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Never stop Grokking


Saturday, April 09, 2011

overflow:hidden, border-radius and position:absolute

In my last post, I showed off some CSS fun with border-radius and overflow:hidden. Truth be told, that post started out about a bug with WebKit based browsers in relation to those attributes, but when I got down to writing the post, I couldn't reproduce the bug. Today, while trying to animate it, I managed to isolate the problem, and it turns out that I'm not the only one.

The problem in brief is that the contents of a container with overflow:hidden will still overflow its border if you have border-radius set and position set to anything other than static. Bug 50072 on WebKit describes a similar issue in more detail, and I've posted my comments at the bottom of that bug. I've created a minimal test case on JSFiddle. This is what it looks like on a webkit based browser:
[WebKit overflow bug with border-radius]
Like I said, the problem only shows up when you set the container's position style attribute to something other than static (which is the default).

I've tested in the latest versions of Firefox, Chrome, Safari and Opera, and Firefox is the only one that renders it correctly.

Now before you go asking me to test on the latest WebKit, rest assured that it's compiling as I write this. I'll try and submit a fix if it still exists and I can figure out what needs patching, but given that position:static works correctly, it may just be a matter of seeing what's different with those two flows.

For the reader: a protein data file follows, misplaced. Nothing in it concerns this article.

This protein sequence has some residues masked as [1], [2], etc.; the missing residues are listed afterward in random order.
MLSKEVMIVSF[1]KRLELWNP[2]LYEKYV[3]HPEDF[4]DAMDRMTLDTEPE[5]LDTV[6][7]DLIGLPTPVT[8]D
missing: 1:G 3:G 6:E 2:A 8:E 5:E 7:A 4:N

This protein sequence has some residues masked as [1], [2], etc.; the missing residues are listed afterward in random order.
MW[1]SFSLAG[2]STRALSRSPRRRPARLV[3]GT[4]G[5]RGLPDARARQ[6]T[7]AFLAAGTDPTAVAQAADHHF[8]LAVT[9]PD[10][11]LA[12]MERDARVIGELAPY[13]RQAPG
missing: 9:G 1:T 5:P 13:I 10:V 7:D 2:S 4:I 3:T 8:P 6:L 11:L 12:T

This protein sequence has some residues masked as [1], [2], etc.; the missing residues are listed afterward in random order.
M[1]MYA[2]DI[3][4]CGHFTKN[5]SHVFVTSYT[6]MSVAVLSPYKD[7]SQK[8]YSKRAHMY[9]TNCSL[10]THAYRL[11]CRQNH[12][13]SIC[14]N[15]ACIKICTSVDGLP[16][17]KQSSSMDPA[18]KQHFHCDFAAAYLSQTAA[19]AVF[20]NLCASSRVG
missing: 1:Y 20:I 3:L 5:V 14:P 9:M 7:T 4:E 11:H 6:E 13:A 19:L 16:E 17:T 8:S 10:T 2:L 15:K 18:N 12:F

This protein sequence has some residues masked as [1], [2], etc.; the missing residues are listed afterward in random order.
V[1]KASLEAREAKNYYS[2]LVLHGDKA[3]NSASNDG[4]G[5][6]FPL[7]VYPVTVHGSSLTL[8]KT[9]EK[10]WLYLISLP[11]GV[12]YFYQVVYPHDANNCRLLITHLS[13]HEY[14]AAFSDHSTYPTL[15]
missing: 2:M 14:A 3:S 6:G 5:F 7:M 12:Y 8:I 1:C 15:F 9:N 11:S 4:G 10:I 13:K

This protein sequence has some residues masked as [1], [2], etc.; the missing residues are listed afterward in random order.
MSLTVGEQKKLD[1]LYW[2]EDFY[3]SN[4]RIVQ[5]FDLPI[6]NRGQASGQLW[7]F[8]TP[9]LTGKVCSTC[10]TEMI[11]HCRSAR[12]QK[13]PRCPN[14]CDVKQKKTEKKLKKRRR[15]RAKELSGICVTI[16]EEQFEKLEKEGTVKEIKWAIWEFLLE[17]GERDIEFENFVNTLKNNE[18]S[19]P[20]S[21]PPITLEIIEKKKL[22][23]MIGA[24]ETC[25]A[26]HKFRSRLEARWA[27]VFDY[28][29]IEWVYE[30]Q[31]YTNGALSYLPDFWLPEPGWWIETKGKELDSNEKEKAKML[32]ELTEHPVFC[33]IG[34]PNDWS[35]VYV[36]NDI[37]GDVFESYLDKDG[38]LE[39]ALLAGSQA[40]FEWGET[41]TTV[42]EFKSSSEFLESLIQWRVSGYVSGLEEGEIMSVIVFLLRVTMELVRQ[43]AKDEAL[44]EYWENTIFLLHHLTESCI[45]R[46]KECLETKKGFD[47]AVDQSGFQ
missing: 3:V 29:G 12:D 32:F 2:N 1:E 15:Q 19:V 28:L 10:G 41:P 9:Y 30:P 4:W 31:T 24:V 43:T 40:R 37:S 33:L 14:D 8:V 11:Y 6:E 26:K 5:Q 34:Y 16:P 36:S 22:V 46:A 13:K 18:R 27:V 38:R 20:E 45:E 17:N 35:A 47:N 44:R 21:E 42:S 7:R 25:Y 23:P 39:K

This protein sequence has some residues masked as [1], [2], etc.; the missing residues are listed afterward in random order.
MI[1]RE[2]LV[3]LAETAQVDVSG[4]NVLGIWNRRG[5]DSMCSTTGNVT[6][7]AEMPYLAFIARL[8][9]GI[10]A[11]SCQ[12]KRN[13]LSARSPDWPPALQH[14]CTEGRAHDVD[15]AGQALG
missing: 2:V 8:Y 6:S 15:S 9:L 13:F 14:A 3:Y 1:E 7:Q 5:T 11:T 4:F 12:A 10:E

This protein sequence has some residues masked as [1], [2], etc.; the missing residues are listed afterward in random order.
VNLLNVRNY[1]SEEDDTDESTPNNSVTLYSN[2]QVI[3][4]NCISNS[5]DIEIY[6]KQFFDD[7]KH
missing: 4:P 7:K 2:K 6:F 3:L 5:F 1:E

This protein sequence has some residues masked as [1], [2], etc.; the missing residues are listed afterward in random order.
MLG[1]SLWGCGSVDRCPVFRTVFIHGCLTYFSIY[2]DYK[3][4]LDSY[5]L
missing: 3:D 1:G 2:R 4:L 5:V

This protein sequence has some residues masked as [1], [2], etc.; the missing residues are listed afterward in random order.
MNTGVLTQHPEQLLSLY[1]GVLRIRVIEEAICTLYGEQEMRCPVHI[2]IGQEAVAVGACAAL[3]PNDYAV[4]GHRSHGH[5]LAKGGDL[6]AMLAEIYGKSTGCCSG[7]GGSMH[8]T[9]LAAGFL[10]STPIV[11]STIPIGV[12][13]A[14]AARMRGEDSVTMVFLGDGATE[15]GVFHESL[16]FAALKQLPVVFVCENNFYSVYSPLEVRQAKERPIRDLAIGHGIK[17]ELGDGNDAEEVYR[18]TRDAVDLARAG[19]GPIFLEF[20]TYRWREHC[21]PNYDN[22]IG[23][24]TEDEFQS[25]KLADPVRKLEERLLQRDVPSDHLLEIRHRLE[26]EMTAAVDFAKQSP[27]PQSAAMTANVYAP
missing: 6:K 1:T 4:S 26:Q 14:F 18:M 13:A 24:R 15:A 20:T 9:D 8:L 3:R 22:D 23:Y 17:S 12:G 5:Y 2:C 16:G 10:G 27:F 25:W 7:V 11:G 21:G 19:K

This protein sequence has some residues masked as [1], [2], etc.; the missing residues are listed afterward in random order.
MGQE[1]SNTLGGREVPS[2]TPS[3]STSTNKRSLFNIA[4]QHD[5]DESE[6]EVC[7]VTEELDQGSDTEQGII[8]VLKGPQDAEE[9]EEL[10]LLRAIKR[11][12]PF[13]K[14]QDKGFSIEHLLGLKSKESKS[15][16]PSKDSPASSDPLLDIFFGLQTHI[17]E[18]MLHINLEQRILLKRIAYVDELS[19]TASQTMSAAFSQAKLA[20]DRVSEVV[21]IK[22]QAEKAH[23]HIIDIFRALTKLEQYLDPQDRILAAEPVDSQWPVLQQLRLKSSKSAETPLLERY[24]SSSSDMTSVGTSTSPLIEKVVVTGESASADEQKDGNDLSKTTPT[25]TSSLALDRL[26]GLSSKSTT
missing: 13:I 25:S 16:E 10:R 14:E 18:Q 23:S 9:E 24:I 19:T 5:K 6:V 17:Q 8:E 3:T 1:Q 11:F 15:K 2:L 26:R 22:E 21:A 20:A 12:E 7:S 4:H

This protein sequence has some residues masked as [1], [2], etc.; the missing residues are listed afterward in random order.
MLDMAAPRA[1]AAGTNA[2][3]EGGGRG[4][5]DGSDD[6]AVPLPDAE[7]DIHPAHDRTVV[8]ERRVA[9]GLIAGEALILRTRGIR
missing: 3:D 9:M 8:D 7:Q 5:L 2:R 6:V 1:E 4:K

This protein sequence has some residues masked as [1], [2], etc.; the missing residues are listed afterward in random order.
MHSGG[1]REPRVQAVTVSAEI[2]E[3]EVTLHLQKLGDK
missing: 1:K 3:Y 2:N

8 comments :

Jason Lewis
October 12, 2011 1:22 PM

Did you ever get this problem sorted? I'm having a similar problem at the moment with border-radius and overflow being hidden. I might just have to use square borders, however I was hoping to use rounded.

Philip
October 12, 2011 1:32 PM

nope, it's not fixable in userspace, needs the browser to be fixed

Jason Lewis
October 12, 2011 10:35 PM

Ah right then. That's no good. Thanks for the insightful post though. Was one of the first pages I visited and answered my question straight away.

Cheers!

Tom
November 03, 2011 7:48 PM

If you use ":before" and basically add a layer over your absolute element style you can create a mask to overcome this problem. Set the yourStyle:before to have the radius border you want, and then set the border size to mask off the corners. The border colour needs to be the same as your background (won't work if you have an image for a background) width and height to 100%, z-index to higher than you're original style (or the z-index being applied by a library animation), position to absolute. top and left will need to be set to a minus value that's equal to your border size.

Not ideal, but it's a fix.

Stan
January 09, 2012 11:17 AM

This works flawless in IE 9 btw. Microsoft gets this one. Seems like people are just neglecting IE of old habit, but it seems they are actually the ones doing something right, at least in this case!

Very positive surprise.

Tom J Nowell
August 13, 2012 9:47 AM

Instead of using the authenticator app, if google is set to text you the code itll appear as a banner at the top so you have both the code and the code entry box on the screen at once

Philip
August 13, 2012 2:00 PM

Hi Tom, I'm guessing your comment was meant for http://tech.bluesmoon.info/2012/06/ios-google-wifi-and-2-factor-auth.html

I did initially have google set up to text me the code instead of using the Authenticator app, however, it turns out that the number of times I'm outside the country (and paying roaming charges) is far more than the number of times I'm near a GoogleWifi hotspot, so I switched to the authenticator instead.

Zeh
September 05, 2012 5:30 PM

Surprised this bug is still around. Makes some layouts impossible without a crazy combination of static positioning sub-elements.

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